Some time around five in the evening, on September 11, 1948, the ambulance carrying the Governor General of a year-old Pakistan broke down. It was an unmistakable reflection of the frail old man that lay dying inside. In a few hours, he would get his summon and the people of Pakistan their news: The Quaid-i-Azam was dead. Dawn would run this headline the next day: THE QUAID-I-AZAM IS DEAD, it would announce in upper case, adding, LONG LIVE PAKISTAN!
It was this long ago that Pakistan lost Muhammad Ali Jinnah. But it was not orphaned until 68 years later on July 8, 2016, when it lost Abdul Sattar Edhi.
In Pakistan, three days of festivity will be followed by three days of mourning. No sooner had the sun set on the third day of Eid than the tragedy struck as if it had been in waiting. The symbolism is instructive. Whatever provision there was for lux and leisure is now gone, what lies ahead is tough and taxing. It will have its toll but let us not be afraid to pay it. Let the sweat and blood now galvanize. Let the mind sharpen its focus and the heart find its faith. Tame the Self, bridle it, and haul it to selflessness and sacrifice. To Jinnah and Edhi – to Jinnahism and Edhiism.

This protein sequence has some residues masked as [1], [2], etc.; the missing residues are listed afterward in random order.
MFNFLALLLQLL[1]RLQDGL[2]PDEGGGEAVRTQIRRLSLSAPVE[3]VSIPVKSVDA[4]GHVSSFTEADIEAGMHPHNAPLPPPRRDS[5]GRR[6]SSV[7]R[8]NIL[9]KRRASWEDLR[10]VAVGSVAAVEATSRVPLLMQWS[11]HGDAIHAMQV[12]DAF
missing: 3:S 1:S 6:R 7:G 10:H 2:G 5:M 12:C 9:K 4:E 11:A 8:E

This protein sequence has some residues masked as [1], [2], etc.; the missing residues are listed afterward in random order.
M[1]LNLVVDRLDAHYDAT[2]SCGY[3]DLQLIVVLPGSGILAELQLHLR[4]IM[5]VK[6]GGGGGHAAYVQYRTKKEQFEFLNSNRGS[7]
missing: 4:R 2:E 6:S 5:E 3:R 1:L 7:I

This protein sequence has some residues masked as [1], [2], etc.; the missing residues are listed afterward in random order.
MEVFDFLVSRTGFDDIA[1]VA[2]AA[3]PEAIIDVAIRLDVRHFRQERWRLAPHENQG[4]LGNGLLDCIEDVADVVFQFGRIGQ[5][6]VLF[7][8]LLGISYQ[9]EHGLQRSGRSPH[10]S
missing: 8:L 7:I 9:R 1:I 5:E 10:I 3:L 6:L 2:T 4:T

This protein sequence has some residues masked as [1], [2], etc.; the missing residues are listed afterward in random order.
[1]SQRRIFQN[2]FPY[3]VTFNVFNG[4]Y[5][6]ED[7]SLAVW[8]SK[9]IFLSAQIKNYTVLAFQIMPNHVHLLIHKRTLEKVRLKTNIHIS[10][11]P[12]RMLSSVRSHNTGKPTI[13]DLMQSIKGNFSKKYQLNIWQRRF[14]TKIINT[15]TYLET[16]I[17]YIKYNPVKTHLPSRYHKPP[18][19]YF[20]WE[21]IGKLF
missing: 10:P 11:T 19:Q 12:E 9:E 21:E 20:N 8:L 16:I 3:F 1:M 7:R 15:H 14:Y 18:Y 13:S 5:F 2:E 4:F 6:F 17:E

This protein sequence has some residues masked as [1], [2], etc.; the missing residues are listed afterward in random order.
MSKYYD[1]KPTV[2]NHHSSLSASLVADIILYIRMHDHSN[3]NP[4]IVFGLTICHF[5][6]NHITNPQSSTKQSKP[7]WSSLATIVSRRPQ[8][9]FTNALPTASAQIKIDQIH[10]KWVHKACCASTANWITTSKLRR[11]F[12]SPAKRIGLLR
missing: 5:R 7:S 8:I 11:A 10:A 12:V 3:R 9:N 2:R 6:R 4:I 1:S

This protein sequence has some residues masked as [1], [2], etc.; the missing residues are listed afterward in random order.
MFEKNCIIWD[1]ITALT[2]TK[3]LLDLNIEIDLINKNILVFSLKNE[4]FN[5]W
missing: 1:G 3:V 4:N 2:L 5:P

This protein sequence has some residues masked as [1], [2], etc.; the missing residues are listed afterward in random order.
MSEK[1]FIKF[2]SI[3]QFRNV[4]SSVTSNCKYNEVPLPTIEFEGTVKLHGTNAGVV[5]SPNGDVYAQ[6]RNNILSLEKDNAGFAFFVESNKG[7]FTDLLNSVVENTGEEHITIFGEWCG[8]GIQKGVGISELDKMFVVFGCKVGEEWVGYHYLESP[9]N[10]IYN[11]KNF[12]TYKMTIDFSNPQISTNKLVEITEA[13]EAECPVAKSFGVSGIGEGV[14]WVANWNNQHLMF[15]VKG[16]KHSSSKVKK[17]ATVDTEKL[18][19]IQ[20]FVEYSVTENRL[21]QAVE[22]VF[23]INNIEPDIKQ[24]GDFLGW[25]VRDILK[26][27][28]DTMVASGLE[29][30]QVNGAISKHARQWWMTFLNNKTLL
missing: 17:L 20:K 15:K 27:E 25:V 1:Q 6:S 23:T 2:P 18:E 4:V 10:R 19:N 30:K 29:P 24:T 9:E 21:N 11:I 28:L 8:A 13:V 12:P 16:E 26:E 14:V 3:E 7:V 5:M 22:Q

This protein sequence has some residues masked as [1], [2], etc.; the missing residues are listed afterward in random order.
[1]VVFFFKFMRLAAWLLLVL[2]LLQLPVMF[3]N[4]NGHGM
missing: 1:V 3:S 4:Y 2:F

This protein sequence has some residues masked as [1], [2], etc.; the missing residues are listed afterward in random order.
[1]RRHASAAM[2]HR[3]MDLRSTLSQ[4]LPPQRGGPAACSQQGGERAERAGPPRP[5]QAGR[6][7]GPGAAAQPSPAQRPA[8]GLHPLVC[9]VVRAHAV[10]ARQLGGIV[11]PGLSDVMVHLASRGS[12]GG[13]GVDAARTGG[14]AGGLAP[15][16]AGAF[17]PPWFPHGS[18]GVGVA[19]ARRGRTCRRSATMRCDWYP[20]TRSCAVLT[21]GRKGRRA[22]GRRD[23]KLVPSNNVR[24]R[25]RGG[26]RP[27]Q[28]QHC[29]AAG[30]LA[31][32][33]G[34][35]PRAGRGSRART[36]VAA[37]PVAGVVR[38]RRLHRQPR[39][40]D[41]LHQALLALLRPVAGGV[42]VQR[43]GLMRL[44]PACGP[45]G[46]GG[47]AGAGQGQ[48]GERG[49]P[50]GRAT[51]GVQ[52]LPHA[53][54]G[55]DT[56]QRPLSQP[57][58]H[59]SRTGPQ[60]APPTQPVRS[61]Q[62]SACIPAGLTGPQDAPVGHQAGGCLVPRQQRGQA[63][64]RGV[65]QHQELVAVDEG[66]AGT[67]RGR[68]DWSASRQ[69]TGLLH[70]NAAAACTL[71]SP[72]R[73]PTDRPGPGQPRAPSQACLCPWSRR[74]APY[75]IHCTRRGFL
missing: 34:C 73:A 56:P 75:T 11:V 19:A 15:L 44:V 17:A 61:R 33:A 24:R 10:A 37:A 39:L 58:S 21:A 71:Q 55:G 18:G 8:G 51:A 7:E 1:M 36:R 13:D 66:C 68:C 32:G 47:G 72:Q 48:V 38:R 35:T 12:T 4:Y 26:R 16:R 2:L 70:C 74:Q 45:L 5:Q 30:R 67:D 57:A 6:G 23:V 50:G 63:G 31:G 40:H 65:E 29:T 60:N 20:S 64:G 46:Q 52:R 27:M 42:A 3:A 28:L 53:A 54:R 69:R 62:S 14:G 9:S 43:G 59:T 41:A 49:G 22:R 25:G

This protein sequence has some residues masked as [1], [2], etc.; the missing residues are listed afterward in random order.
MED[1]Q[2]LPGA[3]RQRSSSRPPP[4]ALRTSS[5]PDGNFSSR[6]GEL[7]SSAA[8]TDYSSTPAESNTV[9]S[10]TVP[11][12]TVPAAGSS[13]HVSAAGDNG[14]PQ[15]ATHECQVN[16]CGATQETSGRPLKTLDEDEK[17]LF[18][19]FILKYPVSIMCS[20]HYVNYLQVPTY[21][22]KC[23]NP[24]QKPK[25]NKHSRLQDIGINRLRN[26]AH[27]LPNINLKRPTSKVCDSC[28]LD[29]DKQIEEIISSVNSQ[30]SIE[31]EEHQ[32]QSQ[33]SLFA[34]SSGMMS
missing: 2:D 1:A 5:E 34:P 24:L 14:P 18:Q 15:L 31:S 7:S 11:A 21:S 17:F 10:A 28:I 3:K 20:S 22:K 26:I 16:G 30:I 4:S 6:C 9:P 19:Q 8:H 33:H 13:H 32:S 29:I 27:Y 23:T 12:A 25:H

No sooner had the sun set on the third day of Eid than the tragedy struck as if it had been in waiting. The symbolism is instructive
Edhi’s spirit, I like to think, has by now ascended to the heavens in a spectacular procession of angels. He will be greeted by God himself. There would be others of his kind, people whom this world did not deserve for any longer than it had them. They will celebrate being united with this gem of a soul and rejoice in their shared reward – eternal, as promised. Also, in a distance, will be him – the other man they called Father. What a sight it must be!
We, meanwhile, would gather to pay our respects and offer his funeral. His frail body would then be carried to the site of burial and lowered into his grave. Onlookers may be apprehensive but not Edhi. Edhi was not afraid of his roots. He would relish in that soil, take pride in being so close to it.
For the rest of us, the only escape from this grief lies in the words of Abu-Bakr Siddique who took the pulpit upon the death of Muhammad and proclaimed: “Whoever worshipped Muhammad should know that he is dead. While whoever worshipped Allah, should know that He is Alive and does not die.”